For the last two weeks, I have had to stay close to home. First, the disc in my back slipped a little more, causing great pain and lack of mobility. (The biggest slip was back in August) Then, after making it almost through the winter without bronchitis, it caught up with me. The pollen was so heavy, that it was necessary to just stay home to get things back in control. So, this was all mentioned for several reasons. 1) Prayers are always accepted. 2) I was able to work on my online course from the School of Biblical Apologetics. 3) Best of all, the Lord kept sending Avian Wonders for me to watch and be reminded that He always cares for them and us.

“[Even the migratory birds are punctual to their seasons.] Yes, the stork [excelling in the great height of her flight] in the heavens knows her appointed times [of migration], and the turtledove, the swallow, and the crane observe the time of their return. But My people do not know the law of the Lord [which the lower animals instinctively recognize in so far as it applies to them].” (Jeremiah 8:7 AMP)

The most surprising was the American Goldfinches that started coming to my feeders. Very seldom do any come by to dine. Maybe one or two at most. Several times over a week or so, we saw as many as 14 at one time. We figured that they were probably a small flock making their way north for the summer, and with the Lord’s help, landed here to rest and “tank-up” for the rest of their journey. They seem to have now continued their migration. Haven’t seen but the one or two who come by occasionally for the last two days. (OOPS!!!) Just looked out the window while working on this article and now there are at least 10 of them out there feeding. YEAH!!

Here are some of the photos of them, unfortunately, photographed through a screened window.

Sandhill Youngster in Yard 3-26-16

Sandhill Youngster in Yard 3-26-16

Then on Saturday, mom and pop Sandhill Crane came to the yard with their two new youngsters. This time, Dan was able to take the camera and get a few photos of them.

Yesterday, Easter, we drove over to Tampa to the Bayside Community Church to hear Dr. James J. S. Johnson from the Institute for Creation Research speak. On the way over, we had two Swallow tailed Kites fly right over us. They migrate through here this time of the year. They seem to stay for about 2-3 months and then head on north. They are so beautiful to watch.

Swallow-tailed Kite (same)

Swallow-tailed Kite

We always have the Lord’s Wonders to behold, if we just stay alert. He sends blessings to us, even when we may think we are “down.”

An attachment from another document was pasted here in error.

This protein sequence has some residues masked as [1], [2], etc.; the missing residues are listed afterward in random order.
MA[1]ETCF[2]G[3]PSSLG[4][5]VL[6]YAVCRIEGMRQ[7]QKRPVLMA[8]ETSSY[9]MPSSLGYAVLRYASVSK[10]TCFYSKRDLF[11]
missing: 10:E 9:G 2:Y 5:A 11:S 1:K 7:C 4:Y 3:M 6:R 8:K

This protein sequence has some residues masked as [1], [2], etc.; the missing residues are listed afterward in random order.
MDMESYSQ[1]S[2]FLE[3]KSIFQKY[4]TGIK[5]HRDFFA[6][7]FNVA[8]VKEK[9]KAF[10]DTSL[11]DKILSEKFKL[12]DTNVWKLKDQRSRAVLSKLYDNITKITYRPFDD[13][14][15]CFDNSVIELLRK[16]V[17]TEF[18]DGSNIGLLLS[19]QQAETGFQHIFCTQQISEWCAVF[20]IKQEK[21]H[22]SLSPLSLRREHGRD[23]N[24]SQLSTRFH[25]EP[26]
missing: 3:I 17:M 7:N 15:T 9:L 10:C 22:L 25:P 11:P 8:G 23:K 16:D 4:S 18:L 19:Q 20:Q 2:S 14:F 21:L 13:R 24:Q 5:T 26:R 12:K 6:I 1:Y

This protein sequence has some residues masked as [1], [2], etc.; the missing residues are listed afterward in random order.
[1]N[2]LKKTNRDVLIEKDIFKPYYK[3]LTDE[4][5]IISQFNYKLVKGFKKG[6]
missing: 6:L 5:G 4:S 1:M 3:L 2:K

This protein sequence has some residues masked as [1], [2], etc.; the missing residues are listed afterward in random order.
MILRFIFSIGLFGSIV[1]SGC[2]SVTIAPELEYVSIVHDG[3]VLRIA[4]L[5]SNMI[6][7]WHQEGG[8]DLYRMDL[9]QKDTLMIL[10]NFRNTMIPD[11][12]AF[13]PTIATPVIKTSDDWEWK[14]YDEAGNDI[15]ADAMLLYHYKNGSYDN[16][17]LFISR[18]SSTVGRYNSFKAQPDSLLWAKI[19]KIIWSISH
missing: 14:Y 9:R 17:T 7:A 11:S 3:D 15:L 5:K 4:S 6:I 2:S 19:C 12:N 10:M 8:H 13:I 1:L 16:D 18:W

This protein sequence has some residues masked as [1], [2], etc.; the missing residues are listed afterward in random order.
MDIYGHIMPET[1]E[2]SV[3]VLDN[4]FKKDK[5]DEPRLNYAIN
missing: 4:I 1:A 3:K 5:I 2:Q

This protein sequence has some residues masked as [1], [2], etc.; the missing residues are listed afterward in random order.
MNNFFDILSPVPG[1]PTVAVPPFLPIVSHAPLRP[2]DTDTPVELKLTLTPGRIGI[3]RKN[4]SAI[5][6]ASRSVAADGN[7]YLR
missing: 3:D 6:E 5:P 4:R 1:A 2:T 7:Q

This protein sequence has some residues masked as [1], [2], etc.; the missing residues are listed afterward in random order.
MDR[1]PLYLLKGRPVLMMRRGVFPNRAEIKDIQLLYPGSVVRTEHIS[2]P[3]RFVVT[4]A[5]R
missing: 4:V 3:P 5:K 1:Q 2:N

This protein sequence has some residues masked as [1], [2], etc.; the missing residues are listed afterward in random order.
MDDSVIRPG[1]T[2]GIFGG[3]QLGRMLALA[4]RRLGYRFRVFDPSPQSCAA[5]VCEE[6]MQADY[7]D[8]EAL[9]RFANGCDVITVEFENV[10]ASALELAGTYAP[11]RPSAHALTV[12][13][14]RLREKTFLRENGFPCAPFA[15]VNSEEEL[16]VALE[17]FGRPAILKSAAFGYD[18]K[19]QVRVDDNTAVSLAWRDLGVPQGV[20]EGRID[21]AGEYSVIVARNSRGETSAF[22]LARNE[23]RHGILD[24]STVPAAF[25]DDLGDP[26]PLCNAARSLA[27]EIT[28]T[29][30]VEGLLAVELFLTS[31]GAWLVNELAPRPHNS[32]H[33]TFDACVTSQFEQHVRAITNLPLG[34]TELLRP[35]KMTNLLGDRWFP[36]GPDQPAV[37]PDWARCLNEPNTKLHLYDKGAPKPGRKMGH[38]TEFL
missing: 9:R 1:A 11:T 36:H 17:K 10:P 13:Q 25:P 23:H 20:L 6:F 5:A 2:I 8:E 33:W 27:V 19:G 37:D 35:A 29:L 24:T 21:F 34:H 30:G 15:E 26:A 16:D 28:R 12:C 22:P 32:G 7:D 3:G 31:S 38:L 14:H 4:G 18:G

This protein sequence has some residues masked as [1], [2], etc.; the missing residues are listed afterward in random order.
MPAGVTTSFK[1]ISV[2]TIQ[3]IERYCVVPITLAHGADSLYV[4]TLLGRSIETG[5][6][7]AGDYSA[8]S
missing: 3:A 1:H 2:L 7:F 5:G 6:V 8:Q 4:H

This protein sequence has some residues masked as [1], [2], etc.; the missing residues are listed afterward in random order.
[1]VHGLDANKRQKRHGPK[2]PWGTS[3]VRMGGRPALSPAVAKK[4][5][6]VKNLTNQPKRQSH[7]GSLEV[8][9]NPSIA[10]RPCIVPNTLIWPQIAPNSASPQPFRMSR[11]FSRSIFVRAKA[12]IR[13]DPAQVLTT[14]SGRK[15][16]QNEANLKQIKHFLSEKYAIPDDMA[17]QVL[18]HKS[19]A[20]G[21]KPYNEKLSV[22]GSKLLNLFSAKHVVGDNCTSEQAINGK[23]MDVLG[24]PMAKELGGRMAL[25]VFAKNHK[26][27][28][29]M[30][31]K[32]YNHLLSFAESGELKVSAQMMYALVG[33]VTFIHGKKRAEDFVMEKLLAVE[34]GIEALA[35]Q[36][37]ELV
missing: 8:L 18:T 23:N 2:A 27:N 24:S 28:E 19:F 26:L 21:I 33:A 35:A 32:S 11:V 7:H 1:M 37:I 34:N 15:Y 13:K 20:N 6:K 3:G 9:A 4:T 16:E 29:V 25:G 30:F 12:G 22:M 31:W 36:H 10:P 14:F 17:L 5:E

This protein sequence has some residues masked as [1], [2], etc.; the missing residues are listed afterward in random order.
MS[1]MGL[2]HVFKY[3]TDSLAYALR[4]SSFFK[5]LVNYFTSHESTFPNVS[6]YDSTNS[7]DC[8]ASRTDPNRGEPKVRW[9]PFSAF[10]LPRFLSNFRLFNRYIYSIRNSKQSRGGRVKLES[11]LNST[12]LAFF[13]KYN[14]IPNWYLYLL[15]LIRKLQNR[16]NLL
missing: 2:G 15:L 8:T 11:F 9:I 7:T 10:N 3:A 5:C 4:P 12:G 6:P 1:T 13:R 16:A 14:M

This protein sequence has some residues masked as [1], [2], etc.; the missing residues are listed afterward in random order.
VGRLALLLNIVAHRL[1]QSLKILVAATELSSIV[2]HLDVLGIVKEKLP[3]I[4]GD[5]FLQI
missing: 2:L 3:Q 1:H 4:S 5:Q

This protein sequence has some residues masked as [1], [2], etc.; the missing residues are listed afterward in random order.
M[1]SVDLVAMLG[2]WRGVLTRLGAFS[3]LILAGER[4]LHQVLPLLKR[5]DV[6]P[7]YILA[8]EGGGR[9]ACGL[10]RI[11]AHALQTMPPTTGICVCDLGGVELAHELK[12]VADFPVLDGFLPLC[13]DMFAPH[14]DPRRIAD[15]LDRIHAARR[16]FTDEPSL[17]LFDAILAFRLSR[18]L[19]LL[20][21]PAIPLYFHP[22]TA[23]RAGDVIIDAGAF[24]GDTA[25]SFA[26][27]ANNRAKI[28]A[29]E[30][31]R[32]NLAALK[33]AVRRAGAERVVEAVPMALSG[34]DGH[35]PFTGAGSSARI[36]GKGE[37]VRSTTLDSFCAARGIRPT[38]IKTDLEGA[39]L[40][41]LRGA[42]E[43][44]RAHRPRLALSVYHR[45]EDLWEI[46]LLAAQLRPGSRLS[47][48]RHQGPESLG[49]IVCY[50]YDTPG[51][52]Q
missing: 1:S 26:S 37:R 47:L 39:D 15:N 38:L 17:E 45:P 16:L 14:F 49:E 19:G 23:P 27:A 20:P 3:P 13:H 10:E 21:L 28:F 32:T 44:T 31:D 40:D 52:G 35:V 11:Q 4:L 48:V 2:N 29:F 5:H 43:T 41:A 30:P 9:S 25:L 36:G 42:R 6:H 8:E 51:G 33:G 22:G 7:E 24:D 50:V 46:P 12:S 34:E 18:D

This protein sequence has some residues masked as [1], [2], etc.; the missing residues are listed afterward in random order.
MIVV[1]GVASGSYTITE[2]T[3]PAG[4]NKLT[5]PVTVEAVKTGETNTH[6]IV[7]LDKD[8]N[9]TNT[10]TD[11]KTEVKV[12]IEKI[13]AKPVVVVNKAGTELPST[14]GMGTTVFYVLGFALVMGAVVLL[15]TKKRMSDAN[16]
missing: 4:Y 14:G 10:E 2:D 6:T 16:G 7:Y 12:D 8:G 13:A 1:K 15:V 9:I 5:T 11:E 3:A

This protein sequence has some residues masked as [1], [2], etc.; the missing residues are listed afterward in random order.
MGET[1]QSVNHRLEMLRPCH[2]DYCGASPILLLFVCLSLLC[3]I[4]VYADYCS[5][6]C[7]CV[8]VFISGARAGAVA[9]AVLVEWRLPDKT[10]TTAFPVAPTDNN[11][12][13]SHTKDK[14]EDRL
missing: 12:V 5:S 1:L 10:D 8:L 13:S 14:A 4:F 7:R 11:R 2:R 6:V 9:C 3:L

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James J. S. Johnson

Institute for Creation Research

Lee’s Three Word Wednesday – 2/17/16

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Sandhill Cranes "Colts" and parents by Lee

NEWNESS OF LIFE

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Therefore we were buried with Him through baptism into death, that just as Christ was raised from the dead by the glory of the Father, even so we also should walk in newness of life. (Romans 6:4 NKJV)

Sandhill Cranes “Colts” and parents by Lee

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Few Word Devotionals

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Latest Visitors to Yard

A few days ago while I was filling up my feeders, I looked up and here came Mom and Pop Sandhill Crane with their two latest youngsters. (The 2015 family) Needless to say I stopped and watched them for a while and then remembered to go get my camera. Here are some of those images. I shared a little seed with them. Not suppose to feed cranes, but even if I put seed in that hanging tray for the other birds, they have been known to eat from it. ( I felt sorry for the little ones. :) )

It looks like the little Sandhills need to grow into their knees.

Leaving

Leaving

I always enjoy when the Sandhill Crane parents bring their little ones by to check them out. When you get to watch the Lord’s created critters up close and see how really look and act is enjoyable. The Cranes are mentioned in Scripture and so they are some of our Birds of the Bible.

Like a crane or a swallow, so did I chatter: I did mourn as a dove: mine eyes fail with looking upward: O LORD, I am oppressed; undertake for me. (Isaiah 38:14 KJV)